More Jobs, Fewer New Ph.D.’s
Arnita A. Jones almost gushed when she told historians about how many new Ph.D.’s she was chatting up at the annual meeting of the American Historical Association in Atlanta who were telling her, “I have four interviews tomorrow,” or “I’ve got three interviews today.”
Just a few years ago, one didn’t hear so many positive reports from job seekers. But if the mood was generally upbeat about the job market, there was also a clear realization that historians don’t have it easy when it comes to finding a job. Jones immediately followed her statement by imploring graduate programs not to increase their enrollments. It’s better to have a glut of positions than a glut of historians, she said.
And for all the talk about an improved job market, it’s clear that it’s not improved for everyone. There was new evidence at the meeting of a mismatch between the areas of expertise of new Ph.D.’s and the available jobs. And there was also new evidence and much discussion about the various tiers of the graduate education and job markets, in which some academics launch great careers and others face huge debts and limited prospects for tenure-track jobs....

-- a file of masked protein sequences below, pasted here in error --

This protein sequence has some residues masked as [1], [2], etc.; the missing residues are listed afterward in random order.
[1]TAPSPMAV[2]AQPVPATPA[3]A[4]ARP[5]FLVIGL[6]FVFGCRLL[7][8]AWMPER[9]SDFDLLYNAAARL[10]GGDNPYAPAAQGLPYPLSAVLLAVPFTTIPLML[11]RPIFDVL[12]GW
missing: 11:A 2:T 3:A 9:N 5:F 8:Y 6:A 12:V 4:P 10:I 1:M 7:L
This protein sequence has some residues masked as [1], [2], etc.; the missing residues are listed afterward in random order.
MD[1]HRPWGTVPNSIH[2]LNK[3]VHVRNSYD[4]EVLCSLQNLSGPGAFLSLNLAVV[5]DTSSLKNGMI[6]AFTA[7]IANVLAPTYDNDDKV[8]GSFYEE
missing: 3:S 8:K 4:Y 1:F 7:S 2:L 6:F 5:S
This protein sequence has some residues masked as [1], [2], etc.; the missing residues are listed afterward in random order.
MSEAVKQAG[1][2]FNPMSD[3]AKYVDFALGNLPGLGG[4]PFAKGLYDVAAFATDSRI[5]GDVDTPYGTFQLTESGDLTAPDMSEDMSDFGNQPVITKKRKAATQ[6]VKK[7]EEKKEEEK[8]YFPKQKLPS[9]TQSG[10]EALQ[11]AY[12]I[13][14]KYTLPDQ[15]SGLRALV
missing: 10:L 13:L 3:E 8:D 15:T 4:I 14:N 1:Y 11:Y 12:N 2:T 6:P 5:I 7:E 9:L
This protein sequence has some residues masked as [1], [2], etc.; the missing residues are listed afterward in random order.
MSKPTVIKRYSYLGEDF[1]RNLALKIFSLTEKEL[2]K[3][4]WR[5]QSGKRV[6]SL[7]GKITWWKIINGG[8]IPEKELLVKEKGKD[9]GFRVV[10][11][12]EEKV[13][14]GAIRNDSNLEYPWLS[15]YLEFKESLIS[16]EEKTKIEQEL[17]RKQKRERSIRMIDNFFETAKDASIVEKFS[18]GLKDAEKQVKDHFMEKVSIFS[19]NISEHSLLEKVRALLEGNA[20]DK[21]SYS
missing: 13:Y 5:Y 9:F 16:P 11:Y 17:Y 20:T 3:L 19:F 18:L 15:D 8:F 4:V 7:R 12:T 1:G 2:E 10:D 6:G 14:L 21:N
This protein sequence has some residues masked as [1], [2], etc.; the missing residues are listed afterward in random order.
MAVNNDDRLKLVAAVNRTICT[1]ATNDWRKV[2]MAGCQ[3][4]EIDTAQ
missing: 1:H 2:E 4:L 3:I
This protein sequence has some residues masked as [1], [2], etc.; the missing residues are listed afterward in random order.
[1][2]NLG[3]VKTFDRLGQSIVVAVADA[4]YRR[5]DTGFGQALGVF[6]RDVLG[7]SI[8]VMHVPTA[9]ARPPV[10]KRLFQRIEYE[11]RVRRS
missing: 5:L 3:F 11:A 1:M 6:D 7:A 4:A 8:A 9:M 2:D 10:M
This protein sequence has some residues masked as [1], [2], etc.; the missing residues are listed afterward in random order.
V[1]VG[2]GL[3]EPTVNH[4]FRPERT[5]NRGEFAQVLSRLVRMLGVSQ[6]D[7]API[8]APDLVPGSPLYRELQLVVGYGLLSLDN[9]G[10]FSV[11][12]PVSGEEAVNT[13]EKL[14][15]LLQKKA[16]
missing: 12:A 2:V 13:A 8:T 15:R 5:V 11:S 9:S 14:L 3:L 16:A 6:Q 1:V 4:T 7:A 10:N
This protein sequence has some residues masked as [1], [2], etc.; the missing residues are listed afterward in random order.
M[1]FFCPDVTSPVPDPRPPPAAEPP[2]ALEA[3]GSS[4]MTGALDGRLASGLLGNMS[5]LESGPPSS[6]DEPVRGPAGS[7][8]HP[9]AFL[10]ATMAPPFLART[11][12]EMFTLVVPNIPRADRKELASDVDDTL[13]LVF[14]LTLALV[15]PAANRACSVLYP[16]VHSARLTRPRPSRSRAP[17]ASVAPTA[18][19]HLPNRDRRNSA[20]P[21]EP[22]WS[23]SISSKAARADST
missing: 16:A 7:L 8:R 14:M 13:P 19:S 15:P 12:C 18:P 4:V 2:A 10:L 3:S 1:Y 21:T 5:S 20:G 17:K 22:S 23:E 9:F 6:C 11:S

comments powered by Disqus
Lisa Kazmier - 1/12/2007
My views on the market aren't nearly as robust. I have been on the market for quite a while, filling in the space with yr long appointments. I have been to at least the past 5 AHA's trying to land a job.
Sure, I had 4 interviews this year, but this doesn't mean squat if nothing comes of them. And there were plenty of other applications that went nowhere.
--2005 PhD who put off gettng the degree as long as possible to avoid government loans
- Five Things You Need to Know to be a Better Digital Preservationist
- Book on Losing British Generals Wins American History Prize
- Stanford scholar explores civil rights revolution's positive impact on the South's economy
- Harvard Historian Nancy Koehn on Amazon's Tentacular Reach
- Q&A with historian and author Nick Turse